Fleet News

Buoyant Audi looks for stability in fleet

Audi makes cars that fleet drivers want - it won two Fleet News awards this year for its A4 and A3 cars. But 2010 is shaping up to be a challenging year and Audi’s head of fleet sales Iain Carmichael says he will be happy if sales remain static.

At a time when many manufacturers are looking to grow fleet sales to help compensate for the expected drop in retail sales, Audi is taking a different view.

“My target this year is to deliver a similar level of volume as 2009,” says Carmichael. That equates to 6.8% of the fleet market or some 60,000 cars.

Despite his cautious approach, inline with the rest of the automotive industry, Audi fleet sales got off to a flying start to the year.

“It has been particularly strong in the corporate channel, which is the core of what we do,” says Carmichael. “Customers want to drive Audis and the majority want to fund Audis and the majority will do that through the FN50 contract hire and leasing industry.”

Audi’s strength is in its desirability among user chooser fleet drivers. “The driver for us is the critical person. We don’t sell in bulk – the majority of our cars go to user choosers who are speccing up their Audi and ordering it through their contract hire company.”

This strength in the user-chooser market makes Carmichael’s plan not to grow sales in rental and Motability believable.

Audi is one of those marques that competitors’ fleet sales directors at the volume manufacturers must envy.

It makes aspirational cars which puts it at an advantage over volume carmakers who may chase volume by pushing cars into the short-term rental and Motability rather than dictate sales into these sectors.

Audi puts just 3% of its total volume - or 3,000 cars a year - into rental fleets, almost all on buy back thus guaranteeing its dealers a supply of quality used cars – typically seven months old with between 12,000 and 14,000 miles on the clock.

“That 3% is the highest level I will go to,” says Carmichael.

Motability, which often requires significant manufacturer support, gets just a handful – between 200 and 500 – Audi cars a year. “Motability requires a factor of support,” says Carmichael. “And that’s not what we are about.”

There is one area of fleet sales that Audi could arguably be seen to be over represented in – that of internal registered cars.

It puts 10,000 cars – 10% of total sales volume – into internal and demonstration fleet. This is a level Carmichael is happy with. He says strong residual values, which have benefited the entire industry, make internal registrations viable.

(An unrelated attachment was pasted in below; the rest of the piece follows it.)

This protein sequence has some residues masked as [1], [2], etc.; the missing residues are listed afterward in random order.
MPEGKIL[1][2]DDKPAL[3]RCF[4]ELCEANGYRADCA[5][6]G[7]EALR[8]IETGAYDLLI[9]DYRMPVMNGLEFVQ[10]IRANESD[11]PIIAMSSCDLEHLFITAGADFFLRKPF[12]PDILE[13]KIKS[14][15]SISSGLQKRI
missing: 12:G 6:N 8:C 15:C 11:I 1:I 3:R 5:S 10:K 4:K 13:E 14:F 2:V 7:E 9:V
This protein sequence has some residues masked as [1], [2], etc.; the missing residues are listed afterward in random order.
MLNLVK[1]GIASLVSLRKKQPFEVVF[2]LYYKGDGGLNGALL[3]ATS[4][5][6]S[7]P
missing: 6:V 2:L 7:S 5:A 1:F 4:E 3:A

“This year what is a key factor is the return of residual values, making the registration of cars internally, whether that’s by the manufacturer or dealers, much more possible,” he says.

“Our demo fleet is now back to where we want it to be, the same is true of our dealer demonstrators. These are all prime used cars for our dealer network.”

Small businesses
There is one area that Audi is planning to grow sales. It wants to sell more cars to local small businesses.
“We don’t sell as well as we could in this market,” says Carmichael, despite having 96 showroom-based local business development managers (LBDM).
This year they should sell 9,000 cars, up from 8,200 last year, and that 10% growth pattern should be sustained.
 “There is a void here,” says Carmichael, referring to the decline in brokers who traditionally handled this business.
“We see the LBDMs as the Audi brokers but not multi-brand. And this is where we see growth opportunity.”
The battle for aftersales business
But it is the user-choosers – the drivers of Audi cars – that are the focus of Carmichael’s attention.
“The driver of the car is the chooser and that’s key. The person we need to influence most is that driver.”
However, focussing on the driver and keeping him happy presents some challenges when it is not the driver who pays the bills. Independent service centres are challenging the traditional model of having cars serviced at franchised dealers, and Carmichael must battle alongside his dealers to keep that work.
His response is to ensure the vast majority – 95% – of fleet servicing and repair work is also carried out by Audi dealers through its National Fleet Service Pricing programme, which guarantees service levels, lead-in times and prices across its dealer network.
Three-year agreements have already been signed with lease and contract hire companies that will see them direct 90% of their service work into Audi dealers in year one, rising to 95% by year three.
But dealers must now deliver on Audi’s promises. “We have to address the concerns of the contract hire and leasing industry over customer service levels – such as lead-in times, access to collection and delivery and more importantly about price,” explains Carmichael.
Where dealers fail to meet the SLAs (service level agreements), Audi will intervene.
But the programme goes further
“So they have all the benefits of dealer service and they have labour rate consistency,” says Carmichael.
“But we are also offering enhanced goodwill support up to 100,000 miles over three years. So this is not just a commercial agreement. We have gone beyond to address all of the key issues.”

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